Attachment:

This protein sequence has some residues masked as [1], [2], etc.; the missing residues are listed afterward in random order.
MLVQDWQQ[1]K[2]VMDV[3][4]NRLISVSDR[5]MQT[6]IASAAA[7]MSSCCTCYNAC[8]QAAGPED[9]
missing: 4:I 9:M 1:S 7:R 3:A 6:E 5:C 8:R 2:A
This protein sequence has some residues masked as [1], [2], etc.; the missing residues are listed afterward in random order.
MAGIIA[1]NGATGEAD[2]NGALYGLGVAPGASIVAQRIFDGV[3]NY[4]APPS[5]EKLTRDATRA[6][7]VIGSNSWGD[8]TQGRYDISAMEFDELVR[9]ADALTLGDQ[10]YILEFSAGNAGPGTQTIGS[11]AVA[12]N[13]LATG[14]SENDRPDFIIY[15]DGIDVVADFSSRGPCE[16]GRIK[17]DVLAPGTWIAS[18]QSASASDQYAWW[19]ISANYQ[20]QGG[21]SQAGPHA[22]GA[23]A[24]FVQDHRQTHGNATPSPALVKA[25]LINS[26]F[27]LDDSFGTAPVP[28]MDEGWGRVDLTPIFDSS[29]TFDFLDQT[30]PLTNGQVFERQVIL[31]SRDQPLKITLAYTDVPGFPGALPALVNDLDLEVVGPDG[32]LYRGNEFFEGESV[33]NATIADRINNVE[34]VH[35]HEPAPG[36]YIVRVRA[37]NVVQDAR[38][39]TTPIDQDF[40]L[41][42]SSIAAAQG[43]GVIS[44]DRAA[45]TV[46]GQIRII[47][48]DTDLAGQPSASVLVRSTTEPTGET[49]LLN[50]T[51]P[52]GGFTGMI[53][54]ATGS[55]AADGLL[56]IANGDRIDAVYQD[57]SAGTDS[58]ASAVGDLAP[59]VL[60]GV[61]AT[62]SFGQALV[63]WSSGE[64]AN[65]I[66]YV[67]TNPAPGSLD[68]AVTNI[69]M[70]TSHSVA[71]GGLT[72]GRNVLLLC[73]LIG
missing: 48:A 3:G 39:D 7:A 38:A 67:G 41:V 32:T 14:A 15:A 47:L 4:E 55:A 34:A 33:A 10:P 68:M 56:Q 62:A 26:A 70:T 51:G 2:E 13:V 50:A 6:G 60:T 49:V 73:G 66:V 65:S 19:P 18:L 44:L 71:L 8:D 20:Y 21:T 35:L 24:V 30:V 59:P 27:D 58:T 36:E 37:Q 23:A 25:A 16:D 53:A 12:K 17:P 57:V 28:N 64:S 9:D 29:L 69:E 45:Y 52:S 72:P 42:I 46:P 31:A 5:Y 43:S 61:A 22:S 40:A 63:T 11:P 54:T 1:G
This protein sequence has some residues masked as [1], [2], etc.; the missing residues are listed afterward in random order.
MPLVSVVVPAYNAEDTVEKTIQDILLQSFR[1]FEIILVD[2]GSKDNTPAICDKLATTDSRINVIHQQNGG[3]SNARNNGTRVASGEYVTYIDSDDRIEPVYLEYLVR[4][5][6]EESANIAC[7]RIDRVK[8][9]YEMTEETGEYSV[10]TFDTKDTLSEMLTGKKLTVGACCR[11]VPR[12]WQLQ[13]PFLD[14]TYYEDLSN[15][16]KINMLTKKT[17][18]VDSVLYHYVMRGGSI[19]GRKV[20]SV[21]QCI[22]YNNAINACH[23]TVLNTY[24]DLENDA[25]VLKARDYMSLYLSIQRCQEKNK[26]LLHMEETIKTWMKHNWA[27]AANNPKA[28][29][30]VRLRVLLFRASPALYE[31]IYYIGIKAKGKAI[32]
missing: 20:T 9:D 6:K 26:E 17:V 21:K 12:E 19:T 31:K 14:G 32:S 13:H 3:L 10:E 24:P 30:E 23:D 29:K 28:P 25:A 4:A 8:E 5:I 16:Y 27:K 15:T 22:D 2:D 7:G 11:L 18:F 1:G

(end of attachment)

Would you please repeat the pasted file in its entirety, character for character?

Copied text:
This protein sequence has some residues masked as [1], [2], etc.; the missing residues are listed afterward in random order.
MLVQDWQQ[1]K[2]VMDV[3][4]NRLISVSDR[5]MQT[6]IASAAA[7]MSSCCTCYNAC[8]QAAGPED[9]
missing: 4:I 9:M 1:S 7:R 3:A 6:E 5:C 8:R 2:A
This protein sequence has some residues masked as [1], [2], etc.; the missing residues are listed afterward in random order.
MAGIIA[1]NGATGEAD[2]NGALYGLGVAPGASIVAQRIFDGV[3]NY[4]APPS[5]EKLTRDATRA[6][7]VIGSNSWGD[8]TQGRYDISAMEFDELVR[9]ADALTLGDQ[10]YILEFSAGNAGPGTQTIGS[11]AVA[12]N[13]LATG[14]SENDRPDFIIY[15]DGIDVVADFSSRGPCE[16]GRIK[17]DVLAPGTWIAS[18]QSASASDQYAWW[19]ISANYQ[20]QGG[21]SQAGPHA[22]GA[23]A[24]FVQDHRQTHGNATPSPALVKA[25]LINS[26]F[27]LDDSFGTAPVP[28]MDEGWGRVDLTPIFDSS[29]TFDFLDQT[30]PLTNGQVFERQVIL[31]SRDQPLKITLAYTDVPGFPGALPALVNDLDLEVVGPDG[32]LYRGNEFFEGESV[33]NATIADRINNVE[34]VH[35]HEPAPG[36]YIVRVRA[37]NVVQDAR[38][39]TTPIDQDF[40]L[41][42]SSIAAAQG[43]GVIS[44]DRAA[45]TV[46]GQIRII[47][48]DTDLAGQPSASVLVRSTTEPTGET[49]LLN[50]T[51]P[52]GGFTGMI[53][54]ATGS[55]AADGLL[56]IANGDRIDAVYQD[57]SAGTDS[58]ASAVGDLAP[59]VL[60]GV[61]AT[62]SFGQALV[63]WSSGE[64]AN[65]I[66]YV[67]TNPAPGSLD[68]AVTNI[69]M[70]TSHSVA[71]GGLT[72]GRNVLLLC[73]LIG
missing: 48:A 3:G 39:D 7:A 38:A 67:G 41:V 32:T 14:A 15:A 47:L 4:E 55:A 34:A 33:A 10:P 68:M 56:Q 62:A 26:A 70:T 51:G 2:E 13:V 50:A 6:G 60:T 49:V 73:G 66:V 65:S 19:P 18:L 44:L 71:L 8:D 20:Y 21:T 35:L 24:V 30:V 59:P 27:D 58:T 36:E 37:Q 23:A 25:A 16:D 53:A 12:K 17:P 57:V 28:N 64:S 9:D 29:L 69:E 45:Y 52:S 72:P 42:I 46:P 31:A 5:Y 43:S 61:A 22:S 40:A 63:T 11:P 54:T 1:G
This protein sequence has some residues masked as [1], [2], etc.; the missing residues are listed afterward in random order.
MPLVSVVVPAYNAEDTVEKTIQDILLQSFR[1]FEIILVD[2]GSKDNTPAICDKLATTDSRINVIHQQNGG[3]SNARNNGTRVASGEYVTYIDSDDRIEPVYLEYLVR[4][5][6]EESANIAC[7]RIDRVK[8][9]YEMTEETGEYSV[10]TFDTKDTLSEMLTGKKLTVGACCR[11]VPR[12]WQLQ[13]PFLD[14]TYYEDLSN[15][16]KINMLTKKT[17][18]VDSVLYHYVMRGGSI[19]GRKV[20]SV[21]QCI[22]YNNAINACH[23]TVLNTY[24]DLENDA[25]VLKARDYMSLYLSIQRCQEKNK[26]LLHMEETIKTWMKHNWA[27]AANNPKA[28][29][30]VRLRVLLFRASPALYE[31]IYYIGIKAKGKAI[32]
missing: 20:T 9:D 6:K 26:E 17:V 21:K 12:E 19:T 31:K 14:G 32:S 13:H 3:L 10:E 24:P 30:E 23:D 29:K 28:P 25:A 4:A 8:E 5:I 16:Y 27:K 15:T 22:D 2:D 7:G 11:L 18:F 1:G